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Spirit Airlines, the ultra-low-cost carrier known for its uncomfortable economy seats and low fares has introduced new seats, both in “economy class” and for its Big Front Seat concept. While these new seats aren’t revolutionary, they will provide some added comfort to an already no-frills experience.
Spirit has announced that it will be adding additional cushioning to seats and headrests starting with new A320 aircraft being delivered in 2023.
The biggest downside for the economy seat is that the new headrest is not movable like most carriers have — think of it more like a pillow, but there isn’t the capability for the wings of the headrest to conform to your head.
Each seat will also be “curved” on the back, allowing each passenger to have additional room between their knee and the seatback in front of them. Essentially, because the seatback is curved, your knees will be farther back.
What’s probably the most innovative part of the announcement is the width of each seat, which is increasing by half an inch:
- Customers in a window or aisle seat will have a seat that is 17.5 inches wide.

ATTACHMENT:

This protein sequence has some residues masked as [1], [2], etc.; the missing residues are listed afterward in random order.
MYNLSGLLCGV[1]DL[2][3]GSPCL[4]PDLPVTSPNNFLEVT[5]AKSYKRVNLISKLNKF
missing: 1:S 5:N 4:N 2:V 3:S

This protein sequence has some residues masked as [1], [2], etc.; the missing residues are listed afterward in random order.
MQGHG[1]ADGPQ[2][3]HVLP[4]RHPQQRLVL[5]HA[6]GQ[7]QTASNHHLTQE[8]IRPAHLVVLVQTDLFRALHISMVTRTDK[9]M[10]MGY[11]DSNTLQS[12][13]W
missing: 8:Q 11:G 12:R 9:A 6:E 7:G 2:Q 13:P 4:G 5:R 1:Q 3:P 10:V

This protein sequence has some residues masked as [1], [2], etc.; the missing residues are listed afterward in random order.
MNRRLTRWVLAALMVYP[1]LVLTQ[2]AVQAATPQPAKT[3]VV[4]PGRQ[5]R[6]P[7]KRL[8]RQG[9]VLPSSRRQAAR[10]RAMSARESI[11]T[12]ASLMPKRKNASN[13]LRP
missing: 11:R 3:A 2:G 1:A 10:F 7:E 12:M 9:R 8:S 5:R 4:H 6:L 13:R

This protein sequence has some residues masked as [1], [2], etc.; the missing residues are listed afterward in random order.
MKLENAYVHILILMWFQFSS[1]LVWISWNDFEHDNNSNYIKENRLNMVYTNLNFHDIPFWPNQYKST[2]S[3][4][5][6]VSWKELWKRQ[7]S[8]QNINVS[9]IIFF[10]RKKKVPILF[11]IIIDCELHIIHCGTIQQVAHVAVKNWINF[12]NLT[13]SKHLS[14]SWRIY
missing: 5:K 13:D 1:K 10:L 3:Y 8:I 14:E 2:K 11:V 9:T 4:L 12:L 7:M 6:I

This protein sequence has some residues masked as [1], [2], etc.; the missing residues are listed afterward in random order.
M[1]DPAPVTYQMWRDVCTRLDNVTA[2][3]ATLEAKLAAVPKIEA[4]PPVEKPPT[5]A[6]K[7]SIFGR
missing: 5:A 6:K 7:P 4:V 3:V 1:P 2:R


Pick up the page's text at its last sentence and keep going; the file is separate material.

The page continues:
- Customers in a middle seat, the most undesirable seat, will have a seat that is 18.5 inches wide.
This additional width comes from the seats being closer to the wall of the plane. Normal seats tend to have quite a gap in this area thanks to the curvature of the plane fuselage, but Spirit will have its seats sit closer to that wall — that way the middle seats can have extra space and there is no impediment in the aisle.
Big Front Seats
Also improving are the Big Front Seats at the front of the plane. These seats, similar to domestic first class seats, are situated in the forward part of the aircraft and are larger, but don’t include any soft amenities such as food and drink.
These new seats will have added padding, nearly an inch more of pre-recline (Spirit’s seats don’t recline, but come “pre-reclined”), and have a wider seatback toward the shoulders.
Hot Tip: It’s worth noting that none of Spirit’s seats include power outlets, so even though these seats look similar to a domestic first class seat, they are still very different.
It’s welcoming to see some improvements to Spirit’s onboard product. While these seats likely are still less comfortable than legacy air carriers, Spirit market’s itself as a low-cost carrier that caters to those who wish to pay for a cheaper ticket.
Featured Image Credit: Spirit Airlines
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